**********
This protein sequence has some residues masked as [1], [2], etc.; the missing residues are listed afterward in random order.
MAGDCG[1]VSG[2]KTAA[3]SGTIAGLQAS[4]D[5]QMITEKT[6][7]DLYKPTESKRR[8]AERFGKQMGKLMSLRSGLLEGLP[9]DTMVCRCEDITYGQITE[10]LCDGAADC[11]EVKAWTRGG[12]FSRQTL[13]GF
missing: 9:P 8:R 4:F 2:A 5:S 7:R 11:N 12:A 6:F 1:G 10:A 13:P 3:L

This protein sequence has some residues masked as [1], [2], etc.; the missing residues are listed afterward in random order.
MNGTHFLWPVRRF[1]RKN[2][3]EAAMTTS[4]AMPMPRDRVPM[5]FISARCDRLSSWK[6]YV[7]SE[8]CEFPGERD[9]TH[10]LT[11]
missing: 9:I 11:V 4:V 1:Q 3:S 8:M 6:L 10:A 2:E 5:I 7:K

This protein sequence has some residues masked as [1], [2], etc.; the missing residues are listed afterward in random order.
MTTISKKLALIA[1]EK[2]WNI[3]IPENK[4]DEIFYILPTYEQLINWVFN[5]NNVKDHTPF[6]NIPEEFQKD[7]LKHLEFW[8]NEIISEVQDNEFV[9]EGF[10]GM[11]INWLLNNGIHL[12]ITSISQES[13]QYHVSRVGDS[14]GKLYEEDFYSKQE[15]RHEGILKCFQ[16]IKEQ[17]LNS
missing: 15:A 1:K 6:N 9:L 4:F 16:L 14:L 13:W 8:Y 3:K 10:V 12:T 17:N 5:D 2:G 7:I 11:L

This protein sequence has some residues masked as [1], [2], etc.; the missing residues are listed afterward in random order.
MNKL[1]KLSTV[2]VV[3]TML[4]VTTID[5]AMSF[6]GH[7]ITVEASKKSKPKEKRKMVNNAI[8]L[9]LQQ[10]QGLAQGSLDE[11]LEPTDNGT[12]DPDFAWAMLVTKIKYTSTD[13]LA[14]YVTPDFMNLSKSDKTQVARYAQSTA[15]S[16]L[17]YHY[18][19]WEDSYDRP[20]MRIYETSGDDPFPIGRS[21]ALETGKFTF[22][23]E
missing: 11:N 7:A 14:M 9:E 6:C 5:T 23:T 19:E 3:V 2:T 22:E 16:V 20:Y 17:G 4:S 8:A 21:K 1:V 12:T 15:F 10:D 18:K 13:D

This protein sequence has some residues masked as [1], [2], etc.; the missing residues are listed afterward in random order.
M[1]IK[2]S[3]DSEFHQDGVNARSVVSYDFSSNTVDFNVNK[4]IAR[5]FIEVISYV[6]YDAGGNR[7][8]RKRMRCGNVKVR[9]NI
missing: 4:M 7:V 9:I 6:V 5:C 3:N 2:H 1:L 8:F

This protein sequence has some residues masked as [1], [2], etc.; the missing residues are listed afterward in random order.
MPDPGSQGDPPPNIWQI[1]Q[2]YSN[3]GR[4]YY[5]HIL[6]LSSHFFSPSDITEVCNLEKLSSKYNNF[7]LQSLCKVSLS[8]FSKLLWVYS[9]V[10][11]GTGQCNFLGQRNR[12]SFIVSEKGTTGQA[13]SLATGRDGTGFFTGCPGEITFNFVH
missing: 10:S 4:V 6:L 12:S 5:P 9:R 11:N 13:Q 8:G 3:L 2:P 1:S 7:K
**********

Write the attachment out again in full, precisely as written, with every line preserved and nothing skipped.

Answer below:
This protein sequence has some residues masked as [1], [2], etc.; the missing residues are listed afterward in random order.
MAGDCG[1]VSG[2]KTAA[3]SGTIAGLQAS[4]D[5]QMITEKT[6][7]DLYKPTESKRR[8]AERFGKQMGKLMSLRSGLLEGLP[9]DTMVCRCEDITYGQITE[10]LCDGAADC[11]EVKAWTRGG[12]FSRQTL[13]GF
missing: 9:P 8:R 4:F 2:A 5:S 7:R 11:N 12:A 6:F 1:G 10:A 13:P 3:L

This protein sequence has some residues masked as [1], [2], etc.; the missing residues are listed afterward in random order.
MNGTHFLWPVRRF[1]RKN[2][3]EAAMTTS[4]AMPMPRDRVPM[5]FISARCDRLSSWK[6]YV[7]SE[8]CEFPGERD[9]TH[10]LT[11]
missing: 9:I 11:V 4:V 1:Q 3:S 8:M 6:L 10:A 2:E 5:I 7:K

This protein sequence has some residues masked as [1], [2], etc.; the missing residues are listed afterward in random order.
MTTISKKLALIA[1]EK[2]WNI[3]IPENK[4]DEIFYILPTYEQLINWVFN[5]NNVKDHTPF[6]NIPEEFQKD[7]LKHLEFW[8]NEIISEVQDNEFV[9]EGF[10]GM[11]INWLLNNGIHL[12]ITSISQES[13]QYHVSRVGDS[14]GKLYEEDFYSKQE[15]RHEGILKCFQ[16]IKEQ[17]LNS
missing: 15:A 1:K 6:N 9:L 4:F 16:L 14:L 13:W 8:Y 3:K 10:V 12:T 17:N 5:D 2:G 7:I 11:L

This protein sequence has some residues masked as [1], [2], etc.; the missing residues are listed afterward in random order.
MNKL[1]KLSTV[2]VV[3]TML[4]VTTID[5]AMSF[6]GH[7]ITVEASKKSKPKEKRKMVNNAI[8]L[9]LQQ[10]QGLAQGSLDE[11]LEPTDNGT[12]DPDFAWAMLVTKIKYTSTD[13]LA[14]YVTPDFMNLSKSDKTQVARYAQSTA[15]S[16]L[17]YHY[18][19]WEDSYDRP[20]MRIYETSGDDPFPIGRS[21]ALETGKFTF[22][23]E
missing: 11:N 7:A 14:M 9:E 6:C 5:T 23:T 19:E 3:V 2:T 22:E 16:V 20:Y 17:G 4:S 8:A 21:K 1:V 12:T 15:F 10:D 18:K 13:D

This protein sequence has some residues masked as [1], [2], etc.; the missing residues are listed afterward in random order.
M[1]IK[2]S[3]DSEFHQDGVNARSVVSYDFSSNTVDFNVNK[4]IAR[5]FIEVISYV[6]YDAGGNR[7][8]RKRMRCGNVKVR[9]NI
missing: 4:M 7:V 9:I 6:V 5:C 3:N 2:H 1:L 8:F

This protein sequence has some residues masked as [1], [2], etc.; the missing residues are listed afterward in random order.
MPDPGSQGDPPPNIWQI[1]Q[2]YSN[3]GR[4]YY[5]HIL[6]LSSHFFSPSDITEVCNLEKLSSKYNNF[7]LQSLCKVSLS[8]FSKLLWVYS[9]V[10][11]GTGQCNFLGQRNR[12]SFIVSEKGTTGQA[13]SLATGRDGTGFFTGCPGEITFNFVH
missing: 10:S 4:V 6:L 12:S 5:P 9:R 11:N 13:Q 8:G 3:L 2:P 1:S 7:K